The importance of the exposome and allostatic load in the planetary health paradigm

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Logan , A C , Prescott , S L , Haahtela , T & Katz , D L 2018 , ' The importance of the exposome and allostatic load in the planetary health paradigm ' , Journal of Physiological Anthropology , vol. 37 , 15 . https://doi.org/10.1186/s40101-018-0176-8

Title: The importance of the exposome and allostatic load in the planetary health paradigm
Author: Logan, Alan C.; Prescott, Susan L.; Haahtela, Tari; Katz, David L.
Other contributor: University of Helsinki, Department of Dermatology, Allergology and Venereology


Date: 2018-06-04
Language: eng
Number of pages: 10
Belongs to series: Journal of Physiological Anthropology
ISSN: 1880-6805
DOI: https://doi.org/10.1186/s40101-018-0176-8
URI: http://hdl.handle.net/10138/236586
Abstract: In 1980, Jonas Salk (1914-1995) encouraged professionals in anthropology and related disciplines to consider the interconnections between "planetary health," sociocultural changes associated with technological advances, and the biology of human health. The concept of planetary health emphasizes that human health is intricately connected to the health of natural systems within the Earth's biosphere; experts in physiological anthropology have illuminated some of the mechanisms by which experiences in natural environments (or the built environment) can promote or detract from health. For example, shinrin-yoku and related research (which first emerged from Japan in the 1990s) helped set in motion international studies that have since examined physiological responses to time spent in natural and/or urban environments. However, in order to advance such findings into planetary health discourse, it will be necessary to further understand how these biological responses (inflammation and the collective of allostatic load) are connected to psychological constructs such as nature relatedness, and pro-social/environmental attitudes and behaviors. The exposome refers to total environmental exposures-detrimental and beneficial-that can help predict biological responses of the organism to environment over time. Advances in "omics" techniques-metagenomics, proteomics, metabolomics-and systems biology are allowing researchers to gain unprecedented insight into the physiological ramifications of human behavior. Objective markers of stress physiology and microbiome research may help illuminate the personal, public, and planetary health consequences of "extinction of experience." At the same time, planetary health as an emerging multidisciplinary concept will be strengthened by input from the perspectives of physiological anthropology.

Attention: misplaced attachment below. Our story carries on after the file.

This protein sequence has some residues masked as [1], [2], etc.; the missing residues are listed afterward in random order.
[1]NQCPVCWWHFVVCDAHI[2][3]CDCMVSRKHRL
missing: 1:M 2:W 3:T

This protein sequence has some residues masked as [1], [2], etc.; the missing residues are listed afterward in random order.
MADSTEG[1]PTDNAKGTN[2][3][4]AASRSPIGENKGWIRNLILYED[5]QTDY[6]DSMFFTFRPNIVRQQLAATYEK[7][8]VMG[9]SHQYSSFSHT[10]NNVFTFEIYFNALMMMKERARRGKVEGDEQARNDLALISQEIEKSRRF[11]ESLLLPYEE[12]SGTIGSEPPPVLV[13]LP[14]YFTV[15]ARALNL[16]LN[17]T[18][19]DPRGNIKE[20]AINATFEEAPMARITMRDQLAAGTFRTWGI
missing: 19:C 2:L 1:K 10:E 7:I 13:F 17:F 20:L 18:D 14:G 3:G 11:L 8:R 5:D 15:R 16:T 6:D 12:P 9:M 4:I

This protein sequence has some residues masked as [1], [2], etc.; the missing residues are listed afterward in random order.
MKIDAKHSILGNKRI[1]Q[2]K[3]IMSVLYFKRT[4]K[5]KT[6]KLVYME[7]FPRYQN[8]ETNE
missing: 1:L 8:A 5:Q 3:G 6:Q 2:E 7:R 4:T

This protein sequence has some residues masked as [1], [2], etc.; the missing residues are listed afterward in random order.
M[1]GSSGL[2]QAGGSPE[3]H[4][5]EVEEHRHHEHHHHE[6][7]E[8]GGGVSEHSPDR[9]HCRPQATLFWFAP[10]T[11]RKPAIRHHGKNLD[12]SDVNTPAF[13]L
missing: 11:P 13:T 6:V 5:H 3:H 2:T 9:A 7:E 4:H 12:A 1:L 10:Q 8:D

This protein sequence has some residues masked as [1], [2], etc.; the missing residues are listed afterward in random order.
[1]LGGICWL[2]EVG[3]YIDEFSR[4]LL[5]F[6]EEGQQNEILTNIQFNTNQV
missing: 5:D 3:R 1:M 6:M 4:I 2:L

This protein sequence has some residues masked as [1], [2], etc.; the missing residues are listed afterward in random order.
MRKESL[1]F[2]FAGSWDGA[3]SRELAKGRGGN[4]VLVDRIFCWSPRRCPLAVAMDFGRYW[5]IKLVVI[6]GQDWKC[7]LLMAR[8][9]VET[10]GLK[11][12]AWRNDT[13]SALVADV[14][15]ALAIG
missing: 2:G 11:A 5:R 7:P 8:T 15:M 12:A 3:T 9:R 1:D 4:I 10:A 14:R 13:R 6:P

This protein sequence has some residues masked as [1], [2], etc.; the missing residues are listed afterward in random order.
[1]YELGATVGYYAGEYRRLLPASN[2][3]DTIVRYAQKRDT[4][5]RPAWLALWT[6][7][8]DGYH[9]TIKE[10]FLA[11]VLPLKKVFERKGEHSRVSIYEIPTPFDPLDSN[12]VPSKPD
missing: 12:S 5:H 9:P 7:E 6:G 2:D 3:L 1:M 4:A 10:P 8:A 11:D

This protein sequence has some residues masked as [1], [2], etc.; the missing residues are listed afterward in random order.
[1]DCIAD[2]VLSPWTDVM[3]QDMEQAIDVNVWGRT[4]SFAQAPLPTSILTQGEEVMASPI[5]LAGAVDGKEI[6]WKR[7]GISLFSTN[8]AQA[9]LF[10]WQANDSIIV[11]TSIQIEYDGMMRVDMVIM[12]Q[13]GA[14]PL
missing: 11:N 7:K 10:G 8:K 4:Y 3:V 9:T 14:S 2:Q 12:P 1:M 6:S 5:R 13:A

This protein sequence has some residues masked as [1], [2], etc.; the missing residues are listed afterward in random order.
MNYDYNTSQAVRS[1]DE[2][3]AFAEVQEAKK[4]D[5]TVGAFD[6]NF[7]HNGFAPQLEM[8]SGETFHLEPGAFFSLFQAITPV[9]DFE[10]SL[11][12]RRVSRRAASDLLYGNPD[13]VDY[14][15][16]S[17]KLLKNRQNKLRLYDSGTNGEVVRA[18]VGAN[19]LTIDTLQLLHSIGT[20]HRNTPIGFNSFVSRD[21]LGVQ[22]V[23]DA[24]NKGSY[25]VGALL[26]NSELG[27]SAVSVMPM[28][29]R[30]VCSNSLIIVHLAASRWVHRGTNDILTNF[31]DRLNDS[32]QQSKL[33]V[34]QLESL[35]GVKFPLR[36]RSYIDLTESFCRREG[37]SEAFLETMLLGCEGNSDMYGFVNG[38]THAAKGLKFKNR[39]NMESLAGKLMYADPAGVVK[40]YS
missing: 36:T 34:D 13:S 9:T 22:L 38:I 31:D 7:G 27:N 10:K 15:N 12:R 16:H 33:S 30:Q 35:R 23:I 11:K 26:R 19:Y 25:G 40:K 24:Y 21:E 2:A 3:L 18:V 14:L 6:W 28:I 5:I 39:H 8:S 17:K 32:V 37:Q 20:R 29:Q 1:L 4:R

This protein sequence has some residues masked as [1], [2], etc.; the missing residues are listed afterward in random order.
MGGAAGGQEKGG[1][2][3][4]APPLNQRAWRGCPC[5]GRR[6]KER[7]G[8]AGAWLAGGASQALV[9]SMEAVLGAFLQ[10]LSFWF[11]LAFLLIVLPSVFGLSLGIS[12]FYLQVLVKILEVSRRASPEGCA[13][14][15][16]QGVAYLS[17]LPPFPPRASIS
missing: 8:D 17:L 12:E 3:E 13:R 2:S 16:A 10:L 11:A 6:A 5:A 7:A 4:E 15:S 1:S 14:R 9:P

Subject: Allostatic load
Exposome
Nature relatedness
Health disparities
Ecology
Non-communicable diseases
Dysbiosis
Natural environments
QUALITY-OF-LIFE
SOCIOECONOMIC-STATUS
NEIGHBORHOOD POVERTY
INFLAMMATORY MARKERS
DNA METHYLATION
OPTIMISM
RISK
ENVIRONMENT
FOREST
STRESS
1184 Genetics, developmental biology, physiology
515 Psychology
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